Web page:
3. 5 out of 5

    Delia

    I loved this book. An amazing narrative detailing the Guatemalan migrant experience, interspersed with bilingual poetry. This should be required reading for our current political climate.

  4. 4 out of 5

    Mills College Library

    818.6 H5572k 2019

  5. 4 out of 5

    Ben

    I read an ARC of this book.

  6. 5 out of 5

    Jackie

  7. 5 out of 5

    Maria Isabel

  8. 4 out of 5

    Emily

  9. 5 out of 5

    Hillary Smith

  10. 4 out of 5

    Kasia

  11. 5 out of 5

    Betsy Eudey

  12. 5 out of 5

    Emily Brown

  13. 4 out of 5

    Sarah Booker

  14. 4 out of 5

    Hailey

  15. 5 out of 5

    Erin W.

  16. 4 out of 5

    Mariana

  17. 5 out of 5

    Crystal

  18. 5 out of 5

    JK

  19. 5 out of 5

    Karen Schultz

  20. 5 out of 5

    Lee-ann

  21. 4 out of 5

    Jennifer Alyse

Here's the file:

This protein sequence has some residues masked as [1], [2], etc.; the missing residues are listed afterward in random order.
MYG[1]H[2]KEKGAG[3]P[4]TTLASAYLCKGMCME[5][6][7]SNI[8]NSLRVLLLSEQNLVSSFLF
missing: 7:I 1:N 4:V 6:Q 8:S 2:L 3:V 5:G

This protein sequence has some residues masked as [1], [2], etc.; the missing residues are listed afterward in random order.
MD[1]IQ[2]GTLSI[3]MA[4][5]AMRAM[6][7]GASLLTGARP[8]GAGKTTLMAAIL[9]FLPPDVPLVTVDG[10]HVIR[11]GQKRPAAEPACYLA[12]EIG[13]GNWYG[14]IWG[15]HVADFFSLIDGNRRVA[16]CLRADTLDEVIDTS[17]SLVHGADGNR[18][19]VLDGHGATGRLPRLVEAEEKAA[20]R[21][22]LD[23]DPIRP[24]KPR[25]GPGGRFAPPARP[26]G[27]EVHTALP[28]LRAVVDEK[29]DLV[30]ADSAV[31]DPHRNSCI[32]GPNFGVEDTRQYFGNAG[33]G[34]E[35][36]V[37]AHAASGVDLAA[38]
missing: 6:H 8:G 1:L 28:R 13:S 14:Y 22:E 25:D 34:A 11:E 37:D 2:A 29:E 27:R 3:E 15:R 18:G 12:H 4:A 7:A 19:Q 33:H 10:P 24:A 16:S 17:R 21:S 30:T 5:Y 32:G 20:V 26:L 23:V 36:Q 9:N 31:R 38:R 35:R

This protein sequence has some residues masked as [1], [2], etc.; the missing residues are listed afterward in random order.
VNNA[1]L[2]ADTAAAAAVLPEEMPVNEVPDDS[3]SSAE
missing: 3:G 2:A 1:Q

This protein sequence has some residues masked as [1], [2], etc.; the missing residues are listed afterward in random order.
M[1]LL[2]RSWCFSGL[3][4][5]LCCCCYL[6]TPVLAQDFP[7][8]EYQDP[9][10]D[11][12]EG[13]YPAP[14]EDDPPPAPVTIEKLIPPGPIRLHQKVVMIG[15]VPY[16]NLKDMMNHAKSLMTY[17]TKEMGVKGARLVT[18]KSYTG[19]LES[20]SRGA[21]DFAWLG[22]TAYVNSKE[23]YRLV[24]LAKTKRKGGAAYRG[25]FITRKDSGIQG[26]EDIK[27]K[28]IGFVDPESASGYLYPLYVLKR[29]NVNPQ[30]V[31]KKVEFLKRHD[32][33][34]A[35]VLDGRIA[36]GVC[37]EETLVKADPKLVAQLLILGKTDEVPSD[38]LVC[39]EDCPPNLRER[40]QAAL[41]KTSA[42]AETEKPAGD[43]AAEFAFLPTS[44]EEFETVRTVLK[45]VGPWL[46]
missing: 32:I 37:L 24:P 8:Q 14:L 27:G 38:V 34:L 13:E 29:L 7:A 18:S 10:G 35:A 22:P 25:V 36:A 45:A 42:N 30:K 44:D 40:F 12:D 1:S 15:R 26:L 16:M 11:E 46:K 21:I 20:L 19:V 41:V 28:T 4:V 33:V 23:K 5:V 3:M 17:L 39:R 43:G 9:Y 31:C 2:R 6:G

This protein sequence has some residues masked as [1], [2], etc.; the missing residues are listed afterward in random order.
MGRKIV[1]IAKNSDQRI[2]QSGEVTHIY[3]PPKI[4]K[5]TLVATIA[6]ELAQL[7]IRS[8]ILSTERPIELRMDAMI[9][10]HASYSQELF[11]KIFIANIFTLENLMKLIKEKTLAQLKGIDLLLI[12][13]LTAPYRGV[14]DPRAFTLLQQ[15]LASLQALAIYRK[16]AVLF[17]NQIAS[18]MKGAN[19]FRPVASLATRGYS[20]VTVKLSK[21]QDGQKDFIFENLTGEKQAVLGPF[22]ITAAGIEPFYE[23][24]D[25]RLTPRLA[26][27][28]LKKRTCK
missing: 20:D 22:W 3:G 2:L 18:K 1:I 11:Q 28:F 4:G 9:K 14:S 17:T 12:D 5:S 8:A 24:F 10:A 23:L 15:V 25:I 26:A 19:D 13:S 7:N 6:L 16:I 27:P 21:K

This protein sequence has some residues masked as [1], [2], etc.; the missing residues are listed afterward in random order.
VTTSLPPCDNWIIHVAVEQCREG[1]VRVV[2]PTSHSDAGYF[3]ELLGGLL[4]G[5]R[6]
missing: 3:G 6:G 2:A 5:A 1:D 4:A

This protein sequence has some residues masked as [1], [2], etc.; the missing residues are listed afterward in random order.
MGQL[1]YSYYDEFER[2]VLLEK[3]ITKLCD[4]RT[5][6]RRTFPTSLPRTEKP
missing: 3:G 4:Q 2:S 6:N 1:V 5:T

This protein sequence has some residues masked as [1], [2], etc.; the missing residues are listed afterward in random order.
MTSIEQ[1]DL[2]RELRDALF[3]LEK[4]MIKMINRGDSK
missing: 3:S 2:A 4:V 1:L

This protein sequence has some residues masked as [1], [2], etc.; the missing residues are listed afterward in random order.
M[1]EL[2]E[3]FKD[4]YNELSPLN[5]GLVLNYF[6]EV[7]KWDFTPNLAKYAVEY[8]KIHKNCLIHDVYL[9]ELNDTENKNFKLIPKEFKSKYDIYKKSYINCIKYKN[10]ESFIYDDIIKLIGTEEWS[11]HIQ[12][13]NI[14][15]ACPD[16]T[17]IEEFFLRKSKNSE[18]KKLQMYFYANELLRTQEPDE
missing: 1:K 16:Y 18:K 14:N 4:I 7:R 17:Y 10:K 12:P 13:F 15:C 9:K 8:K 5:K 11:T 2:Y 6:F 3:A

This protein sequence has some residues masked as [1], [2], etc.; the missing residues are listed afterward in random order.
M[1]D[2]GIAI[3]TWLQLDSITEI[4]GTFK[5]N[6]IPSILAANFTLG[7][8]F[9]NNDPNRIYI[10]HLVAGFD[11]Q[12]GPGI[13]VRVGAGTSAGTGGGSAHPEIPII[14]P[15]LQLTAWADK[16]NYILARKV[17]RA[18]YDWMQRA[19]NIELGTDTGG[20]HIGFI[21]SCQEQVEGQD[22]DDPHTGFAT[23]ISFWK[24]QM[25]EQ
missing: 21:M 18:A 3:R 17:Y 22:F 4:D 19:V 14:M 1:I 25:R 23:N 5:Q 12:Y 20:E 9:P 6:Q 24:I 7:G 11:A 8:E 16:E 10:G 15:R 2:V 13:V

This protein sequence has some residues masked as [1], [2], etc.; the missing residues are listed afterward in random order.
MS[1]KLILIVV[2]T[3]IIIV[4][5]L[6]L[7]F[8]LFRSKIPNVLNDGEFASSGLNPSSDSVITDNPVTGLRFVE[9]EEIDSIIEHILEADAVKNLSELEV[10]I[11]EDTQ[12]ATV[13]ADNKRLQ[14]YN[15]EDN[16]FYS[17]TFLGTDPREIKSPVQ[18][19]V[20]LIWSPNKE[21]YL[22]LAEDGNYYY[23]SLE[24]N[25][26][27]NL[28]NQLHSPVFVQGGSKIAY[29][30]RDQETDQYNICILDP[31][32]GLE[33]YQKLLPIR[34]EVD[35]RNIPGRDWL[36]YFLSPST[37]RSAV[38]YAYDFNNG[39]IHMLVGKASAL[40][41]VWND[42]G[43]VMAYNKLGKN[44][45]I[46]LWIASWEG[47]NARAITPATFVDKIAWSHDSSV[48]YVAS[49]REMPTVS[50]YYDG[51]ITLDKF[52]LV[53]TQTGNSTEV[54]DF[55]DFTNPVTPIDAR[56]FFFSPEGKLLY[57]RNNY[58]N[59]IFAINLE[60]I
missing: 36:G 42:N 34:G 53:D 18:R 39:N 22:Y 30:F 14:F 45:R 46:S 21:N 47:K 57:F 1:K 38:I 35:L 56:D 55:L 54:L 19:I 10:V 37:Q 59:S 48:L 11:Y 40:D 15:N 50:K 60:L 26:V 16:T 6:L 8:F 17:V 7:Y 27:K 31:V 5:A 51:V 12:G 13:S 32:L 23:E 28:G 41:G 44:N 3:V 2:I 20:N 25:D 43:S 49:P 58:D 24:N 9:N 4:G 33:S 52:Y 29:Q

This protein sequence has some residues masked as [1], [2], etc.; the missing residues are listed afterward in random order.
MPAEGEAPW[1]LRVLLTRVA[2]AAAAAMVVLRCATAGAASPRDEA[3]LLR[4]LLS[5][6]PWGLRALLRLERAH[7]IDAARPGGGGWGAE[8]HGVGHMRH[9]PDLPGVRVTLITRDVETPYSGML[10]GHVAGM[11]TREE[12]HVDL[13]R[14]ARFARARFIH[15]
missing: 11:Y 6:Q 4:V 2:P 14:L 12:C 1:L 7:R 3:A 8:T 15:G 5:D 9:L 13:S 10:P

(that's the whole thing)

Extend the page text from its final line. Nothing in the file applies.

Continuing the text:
22. 5 out of 5

    Elissa Sweet

  23. 4 out of 5

    Yara Simón

  24. 5 out of 5

    Sara

  25. 5 out of 5

    Y.Z. Chin

  26. 5 out of 5

    Sarah

  27. 4 out of 5

    Meghan

  28. 4 out of 5

    Lauraleigh

  29. 5 out of 5

    Aubrey

  30. 4 out of 5

    Sadie

  31. 5 out of 5

    Logann Merritt

  32. 4 out of 5

    Julia

  33. 4 out of 5

    Andrea: NastyMuchachitaReads

  34. 5 out of 5

    McPhaul M.

  35. 4 out of 5

    Terra Laurel

  36. 5 out of 5

    Kaytlin Hoover

  37. 4 out of 5

    Feliz Moreno

  38. 5 out of 5

    Emily

  39. 5 out of 5

    Meaghan

  40. 4 out of 5

    Kathleen Osorio

  41. 4 out of 5

    Michaela

  42. 4 out of 5

    Neşe Kazozcu

  43. 4 out of 5

    Monica Matthews

  44. 4 out of 5

    Karen

  45. 4 out of 5

    Jessie

  46. 5 out of 5

    Laura

  47. 5 out of 5

    Kristyn

  48. 5 out of 5

    Shelby Vcelka

  49. 5 out of 5

    Beverly

  50. 5 out of 5

    Toini Williams

  51. 5 out of 5

    Mocha Girl

  52. 5 out of 5

    Niyati Bhargava

  53. 4 out of 5

    Ben